Capital Reform

We believe that capital standards for credit unions must be modernized and reflect the realities and challenges of the 21st-century financial marketplace. NAFCU remains concerned about the impact the risk-based capital rulemaking will have on the credit union industry, including regulatory burden and increased costs. NAFCU will also continue to advocate for improved access to subordinated debt (also referred to as alternative capital), including both secondary capital and supplemental capital, which is a proposed form of regulatory capital that would be available to all credit unions.

Risk-Based Capital Rule

NAFCU supports an appropriate risk-based capital system for credit unions, but has been opposed to the NCUA's risk-based capital rulemaking since its passage and has urged the rule be modified or the effective date delayed, particularly because of increased regulatory burdens and costs. Although the NCUA acted in October 2018 to delay the rule by one-year and to implement a higher asset threshold for a credit union to qualify as “complex,” NAFCU continued to push for an additional delay. NAFCU supports the NCUA’s June 2019 proposal to further delay implementation to January 1, 2022. NAFCU continues to advocate for changes to the rule, including a definition for complex credit unions that takes into account risk-based activities and does not rely on an arbitrary asset-based threshold.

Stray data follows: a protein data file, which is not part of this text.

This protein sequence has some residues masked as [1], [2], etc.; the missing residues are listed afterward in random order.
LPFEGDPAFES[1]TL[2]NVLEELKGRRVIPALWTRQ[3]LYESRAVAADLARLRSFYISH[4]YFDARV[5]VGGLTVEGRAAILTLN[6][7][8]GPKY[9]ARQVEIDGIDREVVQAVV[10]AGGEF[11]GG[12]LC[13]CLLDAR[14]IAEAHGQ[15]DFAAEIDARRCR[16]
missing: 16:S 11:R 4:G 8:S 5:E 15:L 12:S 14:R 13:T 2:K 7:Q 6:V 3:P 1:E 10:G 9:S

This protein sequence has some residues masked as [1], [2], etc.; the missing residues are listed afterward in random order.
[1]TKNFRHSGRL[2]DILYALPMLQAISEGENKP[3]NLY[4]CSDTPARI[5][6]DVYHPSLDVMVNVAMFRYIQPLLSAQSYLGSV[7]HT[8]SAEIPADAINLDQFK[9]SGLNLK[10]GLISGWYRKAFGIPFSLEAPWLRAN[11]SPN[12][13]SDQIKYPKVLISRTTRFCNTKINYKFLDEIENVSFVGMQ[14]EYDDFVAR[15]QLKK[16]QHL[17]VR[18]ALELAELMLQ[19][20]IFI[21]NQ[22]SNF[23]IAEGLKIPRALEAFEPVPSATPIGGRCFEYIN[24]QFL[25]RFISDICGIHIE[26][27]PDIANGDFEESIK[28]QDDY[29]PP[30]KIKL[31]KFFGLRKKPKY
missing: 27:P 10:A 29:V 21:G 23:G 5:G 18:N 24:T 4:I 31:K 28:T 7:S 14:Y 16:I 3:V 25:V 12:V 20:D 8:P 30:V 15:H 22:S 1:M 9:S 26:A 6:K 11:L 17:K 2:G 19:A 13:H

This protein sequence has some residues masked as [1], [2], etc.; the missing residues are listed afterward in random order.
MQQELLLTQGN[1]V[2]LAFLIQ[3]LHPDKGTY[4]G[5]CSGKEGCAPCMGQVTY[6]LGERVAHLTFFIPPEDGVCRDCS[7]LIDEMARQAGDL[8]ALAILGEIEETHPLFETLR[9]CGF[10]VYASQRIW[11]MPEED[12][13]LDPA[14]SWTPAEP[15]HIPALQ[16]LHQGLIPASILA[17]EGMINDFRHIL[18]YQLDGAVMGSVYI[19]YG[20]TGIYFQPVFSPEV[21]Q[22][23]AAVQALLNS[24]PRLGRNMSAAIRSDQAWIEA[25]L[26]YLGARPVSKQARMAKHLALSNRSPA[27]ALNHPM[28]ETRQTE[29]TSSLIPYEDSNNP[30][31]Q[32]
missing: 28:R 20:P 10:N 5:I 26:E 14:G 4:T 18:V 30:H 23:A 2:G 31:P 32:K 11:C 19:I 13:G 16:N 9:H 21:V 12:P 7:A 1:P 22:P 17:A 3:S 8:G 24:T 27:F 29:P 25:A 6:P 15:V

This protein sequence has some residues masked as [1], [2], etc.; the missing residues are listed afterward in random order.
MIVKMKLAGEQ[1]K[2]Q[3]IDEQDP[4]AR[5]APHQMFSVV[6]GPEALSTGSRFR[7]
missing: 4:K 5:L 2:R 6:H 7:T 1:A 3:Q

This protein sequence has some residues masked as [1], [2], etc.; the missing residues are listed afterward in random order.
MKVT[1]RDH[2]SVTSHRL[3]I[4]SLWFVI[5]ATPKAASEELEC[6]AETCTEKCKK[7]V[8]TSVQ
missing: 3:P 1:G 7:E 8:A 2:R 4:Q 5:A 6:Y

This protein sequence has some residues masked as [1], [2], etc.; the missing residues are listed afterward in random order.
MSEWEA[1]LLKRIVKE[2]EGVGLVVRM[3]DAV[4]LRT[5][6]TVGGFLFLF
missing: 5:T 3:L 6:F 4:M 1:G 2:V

Alternative Capital

NAFCU has long advocated for regulatory reform that would authorize credit unions to issue supplemental capital. We believe that this is an option for improving capital buffers, encouraging growth, and meeting regulatory capital requirements – so long as it is compatible with the not-for-profit, cooperative structure of credit unions. NAFCU’s approach to alternative capital emphasizes the following general principles:

  1. Preserve the non-for-profit, mutual, member-owned and cooperative structure of credit unions and ensure that ownership interest (including influence) remains with the members.
  2. Ensure that the capital structure of credit unions is not fundamentally changed and that the safety and soundness of the credit union community as a whole is preserved.
  3. Provide a degree of permanence such that a sudden outflow of capital will not occur.
  4. Allow for a feasible means to augment supplemental capital.
  5. Provide a solution with market viability.

NAFCU also supports changes to the Federal Credit Union Act that would permit credit unions to count certain forms of supplemental capital towards the net worth ratio calculation to alleviate current constraints on building net worth.